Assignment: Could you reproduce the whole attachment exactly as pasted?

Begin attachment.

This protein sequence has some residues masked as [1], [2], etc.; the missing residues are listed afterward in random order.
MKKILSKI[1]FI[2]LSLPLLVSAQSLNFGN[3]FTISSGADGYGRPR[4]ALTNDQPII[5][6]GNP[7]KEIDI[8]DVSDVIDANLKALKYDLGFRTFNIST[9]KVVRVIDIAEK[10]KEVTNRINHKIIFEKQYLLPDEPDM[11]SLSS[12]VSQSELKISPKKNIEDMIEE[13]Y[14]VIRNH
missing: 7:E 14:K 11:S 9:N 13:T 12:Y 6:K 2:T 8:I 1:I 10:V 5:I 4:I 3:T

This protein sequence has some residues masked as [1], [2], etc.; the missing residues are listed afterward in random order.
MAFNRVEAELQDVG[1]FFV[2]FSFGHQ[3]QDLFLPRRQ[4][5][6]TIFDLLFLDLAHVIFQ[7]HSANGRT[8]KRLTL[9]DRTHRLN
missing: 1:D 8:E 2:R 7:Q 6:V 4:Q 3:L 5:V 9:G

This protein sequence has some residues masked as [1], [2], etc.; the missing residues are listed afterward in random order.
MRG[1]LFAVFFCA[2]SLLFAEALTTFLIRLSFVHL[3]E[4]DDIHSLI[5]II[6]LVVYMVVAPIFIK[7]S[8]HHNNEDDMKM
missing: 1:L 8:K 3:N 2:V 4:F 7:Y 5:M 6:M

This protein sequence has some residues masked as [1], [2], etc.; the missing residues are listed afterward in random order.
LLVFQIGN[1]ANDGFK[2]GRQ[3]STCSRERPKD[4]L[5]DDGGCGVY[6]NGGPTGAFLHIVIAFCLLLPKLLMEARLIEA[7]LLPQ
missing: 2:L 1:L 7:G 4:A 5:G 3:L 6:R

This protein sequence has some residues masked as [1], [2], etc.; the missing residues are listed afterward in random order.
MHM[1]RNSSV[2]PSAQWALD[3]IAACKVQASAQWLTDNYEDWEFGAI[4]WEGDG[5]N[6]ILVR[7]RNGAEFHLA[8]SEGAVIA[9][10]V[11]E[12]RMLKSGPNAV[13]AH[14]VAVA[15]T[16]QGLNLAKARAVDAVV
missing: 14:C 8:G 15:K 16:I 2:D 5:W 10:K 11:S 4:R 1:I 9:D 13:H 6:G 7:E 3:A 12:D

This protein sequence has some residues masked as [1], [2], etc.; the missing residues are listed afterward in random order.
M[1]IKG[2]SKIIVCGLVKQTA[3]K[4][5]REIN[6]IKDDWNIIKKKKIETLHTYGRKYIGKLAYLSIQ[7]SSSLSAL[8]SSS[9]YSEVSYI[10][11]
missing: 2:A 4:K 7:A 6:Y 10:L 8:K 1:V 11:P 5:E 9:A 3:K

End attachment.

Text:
This protein sequence has some residues masked as [1], [2], etc.; the missing residues are listed afterward in random order.
MKKILSKI[1]FI[2]LSLPLLVSAQSLNFGN[3]FTISSGADGYGRPR[4]ALTNDQPII[5][6]GNP[7]KEIDI[8]DVSDVIDANLKALKYDLGFRTFNIST[9]KVVRVIDIAEK[10]KEVTNRINHKIIFEKQYLLPDEPDM[11]SLSS[12]VSQSELKISPKKNIEDMIEE[13]Y[14]VIRNH
missing: 7:E 14:K 11:S 9:N 13:T 12:Y 6:K 2:T 8:I 1:I 10:V 5:I 4:I 3:T

This protein sequence has some residues masked as [1], [2], etc.; the missing residues are listed afterward in random order.
MAFNRVEAELQDVG[1]FFV[2]FSFGHQ[3]QDLFLPRRQ[4][5][6]TIFDLLFLDLAHVIFQ[7]HSANGRT[8]KRLTL[9]DRTHRLN
missing: 1:D 8:E 2:R 7:Q 6:V 4:Q 3:L 5:V 9:G

This protein sequence has some residues masked as [1], [2], etc.; the missing residues are listed afterward in random order.
MRG[1]LFAVFFCA[2]SLLFAEALTTFLIRLSFVHL[3]E[4]DDIHSLI[5]II[6]LVVYMVVAPIFIK[7]S[8]HHNNEDDMKM
missing: 1:L 8:K 3:N 2:V 4:F 7:Y 5:M 6:M

This protein sequence has some residues masked as [1], [2], etc.; the missing residues are listed afterward in random order.
LLVFQIGN[1]ANDGFK[2]GRQ[3]STCSRERPKD[4]L[5]DDGGCGVY[6]NGGPTGAFLHIVIAFCLLLPKLLMEARLIEA[7]LLPQ
missing: 2:L 1:L 7:G 4:A 5:G 3:L 6:R

This protein sequence has some residues masked as [1], [2], etc.; the missing residues are listed afterward in random order.
MHM[1]RNSSV[2]PSAQWALD[3]IAACKVQASAQWLTDNYEDWEFGAI[4]WEGDG[5]N[6]ILVR[7]RNGAEFHLA[8]SEGAVIA[9][10]V[11]E[12]RMLKSGPNAV[13]AH[14]VAVA[15]T[16]QGLNLAKARAVDAVV
missing: 14:C 8:G 15:K 16:I 2:D 5:W 10:K 11:S 4:R 1:I 9:D 13:H 6:G 7:E 3:A 12:D

This protein sequence has some residues masked as [1], [2], etc.; the missing residues are listed afterward in random order.
M[1]IKG[2]SKIIVCGLVKQTA[3]K[4][5]REIN[6]IKDDWNIIKKKKIETLHTYGRKYIGKLAYLSIQ[7]SSSLSAL[8]SSS[9]YSEVSYI[10][11]
missing: 2:A 4:K 7:A 6:Y 10:L 8:K 1:V 11:P 5:E 9:A 3:K